Buddhist Genocide in Tibet

While much of the international community has focused on abuses against the Uighur Muslims in the Chinese province of Xingang, the human rights horrors against Buddhists in Tibet – seven decades-long conflict, have dropped from the limelight.

What is Genocide?

The crime of genocide is defined in international law in the Convention on the Prevention and Punishment of Genocide.
“Article II: In the present Convention, genocide means any of the following acts committed with intent to destroy, in whole or in part, a national, ethnical, racial, or religious group, as such:
(a) Killing members of the group;
(b) Causing serious bodily or mental harm to members of the group;
(c) Deliberately inflicting on the group conditions of life calculated to bring about its physical destruction in whole or in part;
(d) Imposing measures intended to prevent births within the group;
(e) Forcibly transferring children of the group to another group.

Article III: The following acts shall be punishable:
(a) Genocide;
(b) Conspiracy to commit genocide;
(c) Direct and public incitement to commit genocide;
(d) Attempt to commit genocide;
(e) Complicity in genocide.

The Genocide Convention was adopted by the United Nations General Assembly on 9 December 1948. The Convention entered into force on 12 January 1951. More than 130 nations have ratified the Genocide Convention and over 70 nations have made provisions for the punishment of genocide in domestic criminal law. The text of Article II of the Genocide Convention was included as a crime in Article 6 of the 1998 Rome Statute of the International Criminal Court[1]

Genocide In Tibet by Chinese Communist Army

China is still a regime both authoritarian and totalitarian that violates not only the rights of Tibetan and Mongolian Buddhists and Muslim Uighur but also its own Chinese citizens— increasing the sense of terror among the people and repressing any dissent. Some very heartbreaking, attention-grabbing facts:

· 1.2 million Tibetans have been slaughtered since the Chinese occupation.
· Over six thousand monasteries and temples and historical structures looted and destroyed beyond repair.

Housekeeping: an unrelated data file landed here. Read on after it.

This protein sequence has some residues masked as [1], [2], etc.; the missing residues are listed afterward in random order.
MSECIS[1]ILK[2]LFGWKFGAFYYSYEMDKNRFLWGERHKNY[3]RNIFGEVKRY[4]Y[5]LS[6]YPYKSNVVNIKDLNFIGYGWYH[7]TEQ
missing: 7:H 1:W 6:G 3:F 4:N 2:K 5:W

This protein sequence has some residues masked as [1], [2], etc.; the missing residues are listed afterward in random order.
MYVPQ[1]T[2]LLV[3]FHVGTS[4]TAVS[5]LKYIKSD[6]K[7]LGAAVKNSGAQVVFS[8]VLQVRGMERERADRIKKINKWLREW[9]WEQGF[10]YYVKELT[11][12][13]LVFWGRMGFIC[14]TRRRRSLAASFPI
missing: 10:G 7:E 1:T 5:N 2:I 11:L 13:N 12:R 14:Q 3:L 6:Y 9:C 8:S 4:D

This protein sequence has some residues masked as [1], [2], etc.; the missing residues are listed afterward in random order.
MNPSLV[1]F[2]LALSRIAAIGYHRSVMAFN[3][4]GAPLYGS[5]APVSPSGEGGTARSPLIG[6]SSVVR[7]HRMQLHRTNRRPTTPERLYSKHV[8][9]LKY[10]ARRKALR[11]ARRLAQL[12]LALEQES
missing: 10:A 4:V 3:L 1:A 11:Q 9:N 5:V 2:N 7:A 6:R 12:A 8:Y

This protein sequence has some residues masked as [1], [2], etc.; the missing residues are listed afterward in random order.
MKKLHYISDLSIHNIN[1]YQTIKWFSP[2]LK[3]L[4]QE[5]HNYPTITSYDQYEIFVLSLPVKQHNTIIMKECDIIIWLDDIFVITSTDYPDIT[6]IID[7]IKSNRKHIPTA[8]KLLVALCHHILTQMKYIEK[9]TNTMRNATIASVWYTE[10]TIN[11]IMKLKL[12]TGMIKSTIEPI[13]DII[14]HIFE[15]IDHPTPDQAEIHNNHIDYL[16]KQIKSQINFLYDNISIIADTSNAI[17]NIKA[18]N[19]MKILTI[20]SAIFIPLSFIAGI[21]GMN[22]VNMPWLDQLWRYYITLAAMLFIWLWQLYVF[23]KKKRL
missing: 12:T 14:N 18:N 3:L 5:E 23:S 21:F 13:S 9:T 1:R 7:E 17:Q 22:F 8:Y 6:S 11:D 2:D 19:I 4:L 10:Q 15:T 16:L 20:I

· Tibet’s ecosystem has been severely damaged: vast regions of forest have been removed whilst numerous wildlife species decimated just for food by the Chinese.
· Tibet’s substantial mineral resources have been pillaged and continue to this date.
· One-quarter of China’s nuclear missiles are stationed in Tibet.
· China is using Tibet as a dumping ground for nuclear waste.
· Some four hundred thousand Chinese troops are based in Tibet.
· Over 8 million Chinese colonists have moved into Tibet in a step to dominate the Tibetans.
· A secret Chinese document in 1992 revealed plans to swamp the Tibetan population with even more Chinese.
· Forced abortions, many in late pregnancy, and sterilization of Tibetan women are not uncommon.
· Hundreds of Tibetan political prisoners are being held including the Panchen Lama.
· Over 150,000 Tibetans are in exile worldwide, including India and Nepal.
· In 1959, the International Commission of Jurists found that genocide had been committed in Tibet.
· Nomads are forced to end their traditional way of life.
· Chairman Mao wanted to blow-up the Potala – as they did with the Chakpori – to break the Tibetan spiritual spirit.
· Forced to denounce His Holiness the Dalai Lama, their own spiritual and temporal leader, his chosen Panchen Lama Gedun Choekyi Nyima; Tibetans must pledge their allegiance to the Chinese government. Failure to do so can result in imprisonment or other forms of severe punishment. Celebrating the birthday of His Holiness the Dalai Lama, commemorating anniversaries or festivals, and possessing an image of His Holiness the Dalai Lama or Tibetan flag is still illegal in Tibet today.
· More than 80% of Tibetans in Tibet still live below the poverty line. Trulku Tenzin Delek Rinpoche’s case is one example of the human rights abuses being carried out by the regime on the roof of the world

Cultural Genocide

Tibetan schools are forced to teach students in Chinese as the primary language rather than Tibetan. And just recently, Chinese authorities ordered Tibetans to remove their beautiful prayer flags from villages and hilltops. Living under the repressive rule of the Chinese Communist Party, Tibetans have virtually no freedom of religion, freedom of speech, or any of the other basic freedoms that no government has the right to take away,” Tsering explained.